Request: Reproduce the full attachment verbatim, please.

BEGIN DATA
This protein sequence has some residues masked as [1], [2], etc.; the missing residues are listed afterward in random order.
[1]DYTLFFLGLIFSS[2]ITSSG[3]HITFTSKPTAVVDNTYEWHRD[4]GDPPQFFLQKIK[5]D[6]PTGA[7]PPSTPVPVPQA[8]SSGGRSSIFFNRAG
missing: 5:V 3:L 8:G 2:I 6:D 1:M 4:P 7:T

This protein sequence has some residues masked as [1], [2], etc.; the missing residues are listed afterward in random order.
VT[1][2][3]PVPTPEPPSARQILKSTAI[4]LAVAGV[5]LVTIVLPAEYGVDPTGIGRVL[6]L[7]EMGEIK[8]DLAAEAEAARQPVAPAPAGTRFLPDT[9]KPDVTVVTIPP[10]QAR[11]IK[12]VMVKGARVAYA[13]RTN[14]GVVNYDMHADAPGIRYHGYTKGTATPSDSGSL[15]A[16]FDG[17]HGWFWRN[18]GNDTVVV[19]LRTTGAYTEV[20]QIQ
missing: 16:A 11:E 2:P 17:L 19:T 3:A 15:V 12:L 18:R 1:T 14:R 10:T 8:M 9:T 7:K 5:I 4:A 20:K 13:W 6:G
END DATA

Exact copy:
This protein sequence has some residues masked as [1], [2], etc.; the missing residues are listed afterward in random order.
[1]DYTLFFLGLIFSS[2]ITSSG[3]HITFTSKPTAVVDNTYEWHRD[4]GDPPQFFLQKIK[5]D[6]PTGA[7]PPSTPVPVPQA[8]SSGGRSSIFFNRAG
missing: 5:V 3:L 8:G 2:I 6:D 1:M 4:P 7:T

This protein sequence has some residues masked as [1], [2], etc.; the missing residues are listed afterward in random order.
VT[1][2][3]PVPTPEPPSARQILKSTAI[4]LAVAGV[5]LVTIVLPAEYGVDPTGIGRVL[6]L[7]EMGEIK[8]DLAAEAEAARQPVAPAPAGTRFLPDT[9]KPDVTVVTIPP[10]QAR[11]IK[12]VMVKGARVAYA[13]RTN[14]GVVNYDMHADAPGIRYHGYTKGTATPSDSGSL[15]A[16]FDG[17]HGWFWRN[18]GNDTVVV[19]LRTTGAYTEV[20]QIQ
missing: 16:A 11:E 2:P 17:L 19:T 3:A 15:V 12:L 18:R 1:T 14:R 10:T 8:M 9:T 7:K 5:I 4:A 20:K 13:W 6:G